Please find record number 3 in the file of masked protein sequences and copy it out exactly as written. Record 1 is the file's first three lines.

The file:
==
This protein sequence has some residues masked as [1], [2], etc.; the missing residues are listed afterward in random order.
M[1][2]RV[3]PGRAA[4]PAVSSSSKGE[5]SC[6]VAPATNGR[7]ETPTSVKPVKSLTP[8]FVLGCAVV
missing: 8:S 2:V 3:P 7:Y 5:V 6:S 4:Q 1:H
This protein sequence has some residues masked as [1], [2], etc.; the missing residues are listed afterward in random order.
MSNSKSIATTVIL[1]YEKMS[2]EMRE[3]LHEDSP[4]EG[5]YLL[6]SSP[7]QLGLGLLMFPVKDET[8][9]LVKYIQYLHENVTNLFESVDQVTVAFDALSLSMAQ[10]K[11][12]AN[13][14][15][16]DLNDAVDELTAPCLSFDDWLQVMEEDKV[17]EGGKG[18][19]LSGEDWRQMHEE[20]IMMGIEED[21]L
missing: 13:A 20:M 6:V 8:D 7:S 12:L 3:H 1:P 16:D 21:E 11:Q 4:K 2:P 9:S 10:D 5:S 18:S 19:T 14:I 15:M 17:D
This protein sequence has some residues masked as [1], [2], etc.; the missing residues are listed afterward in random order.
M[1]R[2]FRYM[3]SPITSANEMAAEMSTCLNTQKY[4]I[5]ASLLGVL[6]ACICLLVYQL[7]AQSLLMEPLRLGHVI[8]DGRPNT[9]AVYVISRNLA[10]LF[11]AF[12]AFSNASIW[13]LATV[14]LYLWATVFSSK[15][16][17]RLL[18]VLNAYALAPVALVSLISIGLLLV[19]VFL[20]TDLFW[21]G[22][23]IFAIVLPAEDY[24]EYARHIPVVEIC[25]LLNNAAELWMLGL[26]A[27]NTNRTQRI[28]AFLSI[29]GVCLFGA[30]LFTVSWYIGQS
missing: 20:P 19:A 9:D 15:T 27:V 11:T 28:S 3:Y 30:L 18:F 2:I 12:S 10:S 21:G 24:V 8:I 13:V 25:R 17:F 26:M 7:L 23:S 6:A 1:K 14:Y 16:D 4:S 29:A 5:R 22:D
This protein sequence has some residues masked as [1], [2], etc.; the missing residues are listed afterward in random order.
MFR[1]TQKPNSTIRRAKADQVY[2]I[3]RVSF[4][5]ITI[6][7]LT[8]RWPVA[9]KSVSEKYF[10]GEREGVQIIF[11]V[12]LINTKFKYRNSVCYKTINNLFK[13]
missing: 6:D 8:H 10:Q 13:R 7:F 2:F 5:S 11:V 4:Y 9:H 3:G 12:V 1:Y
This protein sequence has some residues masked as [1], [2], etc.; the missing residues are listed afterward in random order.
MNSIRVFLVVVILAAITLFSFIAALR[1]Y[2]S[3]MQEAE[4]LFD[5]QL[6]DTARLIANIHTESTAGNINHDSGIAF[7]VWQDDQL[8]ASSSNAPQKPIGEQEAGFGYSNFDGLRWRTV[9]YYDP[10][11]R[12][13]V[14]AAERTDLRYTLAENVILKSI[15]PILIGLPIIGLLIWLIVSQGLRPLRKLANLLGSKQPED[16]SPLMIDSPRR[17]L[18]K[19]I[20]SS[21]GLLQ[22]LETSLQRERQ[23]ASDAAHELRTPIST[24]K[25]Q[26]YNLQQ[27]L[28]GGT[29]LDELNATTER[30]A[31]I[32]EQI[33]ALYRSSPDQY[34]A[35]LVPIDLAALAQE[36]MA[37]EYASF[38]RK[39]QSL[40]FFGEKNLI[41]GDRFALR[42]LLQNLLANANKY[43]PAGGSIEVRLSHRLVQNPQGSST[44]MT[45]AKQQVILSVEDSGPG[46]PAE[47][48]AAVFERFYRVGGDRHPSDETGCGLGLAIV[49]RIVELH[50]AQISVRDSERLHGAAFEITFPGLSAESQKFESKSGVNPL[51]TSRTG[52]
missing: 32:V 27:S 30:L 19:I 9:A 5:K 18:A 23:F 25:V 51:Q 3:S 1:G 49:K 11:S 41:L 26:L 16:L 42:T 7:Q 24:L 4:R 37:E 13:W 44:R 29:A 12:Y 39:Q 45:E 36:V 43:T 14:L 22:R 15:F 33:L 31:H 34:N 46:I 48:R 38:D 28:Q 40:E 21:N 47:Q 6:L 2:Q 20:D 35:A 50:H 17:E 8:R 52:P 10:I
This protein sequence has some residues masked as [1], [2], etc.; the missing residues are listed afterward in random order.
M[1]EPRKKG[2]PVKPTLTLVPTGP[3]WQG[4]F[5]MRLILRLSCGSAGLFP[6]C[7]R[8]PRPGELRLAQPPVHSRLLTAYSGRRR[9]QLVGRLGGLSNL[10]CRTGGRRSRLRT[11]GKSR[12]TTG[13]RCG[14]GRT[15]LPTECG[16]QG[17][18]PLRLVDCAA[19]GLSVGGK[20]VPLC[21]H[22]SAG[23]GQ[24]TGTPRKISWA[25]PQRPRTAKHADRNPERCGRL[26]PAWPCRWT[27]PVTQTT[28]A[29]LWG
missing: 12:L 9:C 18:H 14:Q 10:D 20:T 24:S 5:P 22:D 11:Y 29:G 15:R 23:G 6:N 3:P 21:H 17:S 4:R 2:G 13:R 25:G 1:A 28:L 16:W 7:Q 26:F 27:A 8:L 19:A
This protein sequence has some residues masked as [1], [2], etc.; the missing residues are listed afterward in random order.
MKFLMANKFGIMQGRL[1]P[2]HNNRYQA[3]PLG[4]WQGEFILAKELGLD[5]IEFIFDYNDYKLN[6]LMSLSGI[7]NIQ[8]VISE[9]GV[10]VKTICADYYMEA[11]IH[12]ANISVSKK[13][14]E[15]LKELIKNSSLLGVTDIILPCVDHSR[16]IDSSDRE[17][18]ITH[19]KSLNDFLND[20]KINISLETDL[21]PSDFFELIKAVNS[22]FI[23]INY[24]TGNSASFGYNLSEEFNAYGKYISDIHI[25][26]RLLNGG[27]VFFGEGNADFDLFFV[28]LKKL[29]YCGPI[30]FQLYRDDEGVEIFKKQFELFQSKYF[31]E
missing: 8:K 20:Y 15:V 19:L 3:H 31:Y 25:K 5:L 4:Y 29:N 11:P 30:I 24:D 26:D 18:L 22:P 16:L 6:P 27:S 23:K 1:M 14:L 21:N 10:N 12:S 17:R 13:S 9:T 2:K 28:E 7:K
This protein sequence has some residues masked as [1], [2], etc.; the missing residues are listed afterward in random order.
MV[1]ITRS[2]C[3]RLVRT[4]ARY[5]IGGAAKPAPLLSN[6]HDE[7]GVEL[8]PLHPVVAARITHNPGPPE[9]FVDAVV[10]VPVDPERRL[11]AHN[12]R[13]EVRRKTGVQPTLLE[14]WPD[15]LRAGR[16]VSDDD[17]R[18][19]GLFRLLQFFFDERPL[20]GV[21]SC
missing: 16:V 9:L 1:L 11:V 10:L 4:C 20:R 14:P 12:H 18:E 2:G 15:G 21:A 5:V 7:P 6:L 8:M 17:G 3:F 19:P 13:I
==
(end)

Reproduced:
This protein sequence has some residues masked as [1], [2], etc.; the missing residues are listed afterward in random order.
M[1]R[2]FRYM[3]SPITSANEMAAEMSTCLNTQKY[4]I[5]ASLLGVL[6]ACICLLVYQL[7]AQSLLMEPLRLGHVI[8]DGRPNT[9]AVYVISRNLA[10]LF[11]AF[12]AFSNASIW[13]LATV[14]LYLWATVFSSK[15][16][17]RLL[18]VLNAYALAPVALVSLISIGLLLV[19]VFL[20]TDLFW[21]G[22][23]IFAIVLPAEDY[24]EYARHIPVVEIC[25]LLNNAAELWMLGL[26]A[27]NTNRTQRI[28]AFLSI[29]GVCLFGA[30]LFTVSWYIGQS
missing: 20:P 19:A 9:D 15:T 27:V 11:T 28:S 3:Y 30:L 18:F 2:I 12:S 10:S 21:G 24:V 8:I 13:V 25:R 17:F 26:M 7:L 23:S 6:A 1:K 14:Y 16:D 4:S 29:A 5:R 22:D